In Creating Organic Branch and Vine Spring Effects in After Effects, Daniel Gies shows some basic parenting and expressions-related techniques “for creating a springy organic vine or branch. This method could be used for fishing rods, diving boards, vines, tails, rope and more.” He also touches “on a concept for point constraining objects in After Effects or parenting objects without the effects of rotation or scaling.”

Bammo posted How to Create Day for Night in After Effects, a short overview. Among many other tutorials, Andrew Kramer has both 07. Day for Night Starter and 44. Day to Night Conversion. There's also Day for Night and other stylistic .look presets in Adobe SpeedGrade that can be used in Photoshop CS6 and After Effects CS6. And Andrew Devis has an alternative, Premiere Pro CS6 Techniques: 64: Color 17: Day for Night. Here's Bammo:


Bammo also posted How to Make a Quick Explosion in After Effects — 5 Minute FX. Explosion effects are often not realistic; for more see an older roundup Toward realistic explosions in After Effects + bang!

ft-Vignetting Pro is Francois Tarlier's AE highly customizable now-native plug-in. For more, see Vignettes in Premiere & After Effects: A plethora of resources by Rich Young, which was recently updated here on PVC.


Andrew Devis posted AE More Than Transitions: FOUR Jitter & Animation, the last of four tutorials on the 'Card Wipe' effect (AE Help). For more, see the Effects A-Z tip series from Motionworks with guest host James Zwadlo demoing the Card Wipe transition effect. A Total Training video from Brian Maffitt on Using gradients to control Card Dance, might also be useful (he created both effect plug-ins).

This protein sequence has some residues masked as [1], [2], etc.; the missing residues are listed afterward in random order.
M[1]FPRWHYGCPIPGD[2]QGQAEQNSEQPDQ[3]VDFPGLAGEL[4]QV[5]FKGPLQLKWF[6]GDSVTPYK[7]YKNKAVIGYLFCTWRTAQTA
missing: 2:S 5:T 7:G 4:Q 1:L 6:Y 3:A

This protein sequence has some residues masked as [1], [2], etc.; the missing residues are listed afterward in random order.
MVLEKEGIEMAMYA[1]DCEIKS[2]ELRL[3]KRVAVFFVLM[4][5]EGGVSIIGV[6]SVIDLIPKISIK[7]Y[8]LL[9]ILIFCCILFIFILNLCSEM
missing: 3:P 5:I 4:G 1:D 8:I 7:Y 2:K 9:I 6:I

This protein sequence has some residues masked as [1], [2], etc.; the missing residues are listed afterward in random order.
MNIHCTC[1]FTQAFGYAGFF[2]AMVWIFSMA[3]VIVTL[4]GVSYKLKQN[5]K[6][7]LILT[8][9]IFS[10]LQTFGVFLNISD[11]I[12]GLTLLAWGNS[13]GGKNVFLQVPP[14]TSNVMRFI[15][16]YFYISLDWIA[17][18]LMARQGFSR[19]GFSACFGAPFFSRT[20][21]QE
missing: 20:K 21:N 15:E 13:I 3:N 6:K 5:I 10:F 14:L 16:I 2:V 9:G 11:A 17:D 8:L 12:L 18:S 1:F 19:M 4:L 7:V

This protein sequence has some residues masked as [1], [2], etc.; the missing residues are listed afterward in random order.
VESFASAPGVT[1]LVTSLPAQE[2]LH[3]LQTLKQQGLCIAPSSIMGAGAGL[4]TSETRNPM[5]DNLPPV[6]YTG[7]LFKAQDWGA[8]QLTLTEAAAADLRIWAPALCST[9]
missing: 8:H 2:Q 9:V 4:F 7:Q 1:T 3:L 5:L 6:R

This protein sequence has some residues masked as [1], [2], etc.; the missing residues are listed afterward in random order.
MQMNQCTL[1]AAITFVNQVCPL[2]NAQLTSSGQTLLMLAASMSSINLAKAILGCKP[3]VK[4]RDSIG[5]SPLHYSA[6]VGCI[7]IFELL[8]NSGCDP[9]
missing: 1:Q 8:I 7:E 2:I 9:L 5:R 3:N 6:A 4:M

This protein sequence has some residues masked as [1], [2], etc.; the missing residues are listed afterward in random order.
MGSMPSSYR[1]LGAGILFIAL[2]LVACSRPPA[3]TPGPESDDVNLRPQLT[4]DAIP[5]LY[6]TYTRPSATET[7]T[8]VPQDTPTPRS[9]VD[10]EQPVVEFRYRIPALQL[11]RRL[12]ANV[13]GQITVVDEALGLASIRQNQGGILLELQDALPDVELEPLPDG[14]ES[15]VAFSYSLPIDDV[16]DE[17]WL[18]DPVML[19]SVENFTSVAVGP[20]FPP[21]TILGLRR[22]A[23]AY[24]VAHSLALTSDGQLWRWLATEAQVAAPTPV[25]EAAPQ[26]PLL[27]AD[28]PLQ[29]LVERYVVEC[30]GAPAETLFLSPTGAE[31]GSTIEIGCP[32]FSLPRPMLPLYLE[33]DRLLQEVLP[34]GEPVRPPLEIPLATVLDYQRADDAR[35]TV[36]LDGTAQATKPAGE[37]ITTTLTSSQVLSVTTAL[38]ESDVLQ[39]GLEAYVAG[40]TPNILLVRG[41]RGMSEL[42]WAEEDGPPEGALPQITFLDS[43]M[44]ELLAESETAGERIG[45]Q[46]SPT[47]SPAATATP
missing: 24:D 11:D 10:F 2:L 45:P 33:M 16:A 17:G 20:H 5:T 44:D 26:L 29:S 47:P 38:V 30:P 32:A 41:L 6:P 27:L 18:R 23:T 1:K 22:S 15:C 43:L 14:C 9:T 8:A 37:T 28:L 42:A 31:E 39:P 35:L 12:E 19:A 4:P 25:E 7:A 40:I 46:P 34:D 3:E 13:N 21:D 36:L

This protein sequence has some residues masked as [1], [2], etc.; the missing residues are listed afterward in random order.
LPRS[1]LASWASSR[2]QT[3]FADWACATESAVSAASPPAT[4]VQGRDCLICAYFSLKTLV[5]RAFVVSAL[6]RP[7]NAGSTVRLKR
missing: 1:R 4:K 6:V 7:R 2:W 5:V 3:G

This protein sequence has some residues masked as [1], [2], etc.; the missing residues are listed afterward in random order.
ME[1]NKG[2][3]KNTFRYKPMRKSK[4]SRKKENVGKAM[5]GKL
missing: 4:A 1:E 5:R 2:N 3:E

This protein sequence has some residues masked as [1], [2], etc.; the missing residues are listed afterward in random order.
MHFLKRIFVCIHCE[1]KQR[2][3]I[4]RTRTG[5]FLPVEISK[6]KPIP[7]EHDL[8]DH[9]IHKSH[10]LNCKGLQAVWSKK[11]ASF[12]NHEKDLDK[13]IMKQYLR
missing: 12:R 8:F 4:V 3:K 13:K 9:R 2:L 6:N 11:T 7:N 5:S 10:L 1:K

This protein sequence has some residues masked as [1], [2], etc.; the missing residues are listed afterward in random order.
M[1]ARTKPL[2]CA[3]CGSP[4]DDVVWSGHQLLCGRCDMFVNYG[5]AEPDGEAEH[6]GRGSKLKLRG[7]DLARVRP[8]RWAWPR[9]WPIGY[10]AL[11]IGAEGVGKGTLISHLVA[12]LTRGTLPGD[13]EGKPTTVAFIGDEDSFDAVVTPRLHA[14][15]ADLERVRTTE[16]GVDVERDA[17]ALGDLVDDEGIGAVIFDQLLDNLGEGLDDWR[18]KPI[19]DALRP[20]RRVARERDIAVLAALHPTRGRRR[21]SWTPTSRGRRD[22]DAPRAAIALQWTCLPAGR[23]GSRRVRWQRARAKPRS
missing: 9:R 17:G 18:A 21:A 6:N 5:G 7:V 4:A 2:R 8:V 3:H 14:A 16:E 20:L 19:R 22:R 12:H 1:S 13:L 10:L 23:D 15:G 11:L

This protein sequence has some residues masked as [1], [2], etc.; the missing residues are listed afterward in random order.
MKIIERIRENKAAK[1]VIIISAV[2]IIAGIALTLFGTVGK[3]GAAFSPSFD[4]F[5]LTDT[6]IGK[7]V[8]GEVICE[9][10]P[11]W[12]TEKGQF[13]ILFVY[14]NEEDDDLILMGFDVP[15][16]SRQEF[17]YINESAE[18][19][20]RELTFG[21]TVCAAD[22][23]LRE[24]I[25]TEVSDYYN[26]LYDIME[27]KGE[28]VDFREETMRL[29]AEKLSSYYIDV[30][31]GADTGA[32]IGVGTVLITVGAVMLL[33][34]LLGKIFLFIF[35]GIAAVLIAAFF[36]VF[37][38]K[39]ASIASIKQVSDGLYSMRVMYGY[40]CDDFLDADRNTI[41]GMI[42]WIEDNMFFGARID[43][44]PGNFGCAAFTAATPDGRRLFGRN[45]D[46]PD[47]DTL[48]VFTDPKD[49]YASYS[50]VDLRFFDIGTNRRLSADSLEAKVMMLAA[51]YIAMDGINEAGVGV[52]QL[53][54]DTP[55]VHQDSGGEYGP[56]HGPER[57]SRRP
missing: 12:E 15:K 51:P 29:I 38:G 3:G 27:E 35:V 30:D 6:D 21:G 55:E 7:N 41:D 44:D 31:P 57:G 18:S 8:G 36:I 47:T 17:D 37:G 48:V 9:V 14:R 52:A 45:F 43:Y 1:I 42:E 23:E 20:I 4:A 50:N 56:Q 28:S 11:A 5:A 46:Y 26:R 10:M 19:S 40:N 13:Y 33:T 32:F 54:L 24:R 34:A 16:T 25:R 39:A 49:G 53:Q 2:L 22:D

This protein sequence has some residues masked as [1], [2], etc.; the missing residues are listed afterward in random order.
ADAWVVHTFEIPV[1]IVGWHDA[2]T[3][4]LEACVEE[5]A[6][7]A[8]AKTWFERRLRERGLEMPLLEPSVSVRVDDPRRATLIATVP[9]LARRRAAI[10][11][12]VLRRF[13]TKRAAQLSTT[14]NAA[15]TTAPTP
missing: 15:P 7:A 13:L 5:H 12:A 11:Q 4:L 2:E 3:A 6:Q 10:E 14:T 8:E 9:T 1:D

Auto-save in After Effects and Premiere are important and useful features, but you do have to know how it works so that it can serve as a true backup (they're saved in the same folder as the original project file). Disk corruption can ruin weeks of work if you're not careful, so check out Adobe Help and the MediaStorm Guide to Enhancing Adobe Premiere Pro’s Auto-save Functionality. You can use Increment and Save (or Save a Copy in Premiere) instead or in conjunction for milestone saves.

Here's Todd Kopriva's explanation from After Effects & Premiere Pro Performance Workshop:


Victoria Nece and Nick Fox-Gieg gave presentations on Kinect, character animation, and After Effects at a Volumetric Society Meetup at the Pratt Institute in Brooklyn. Here’s part of the presentation:


Locations by fabiantheblind software, is a new AE script that helps you “create 2D and 3D geo-located markers on an equirectangular map or projected onto a sphere. In other words, add map location data to your After Effects comp quickly and easily!”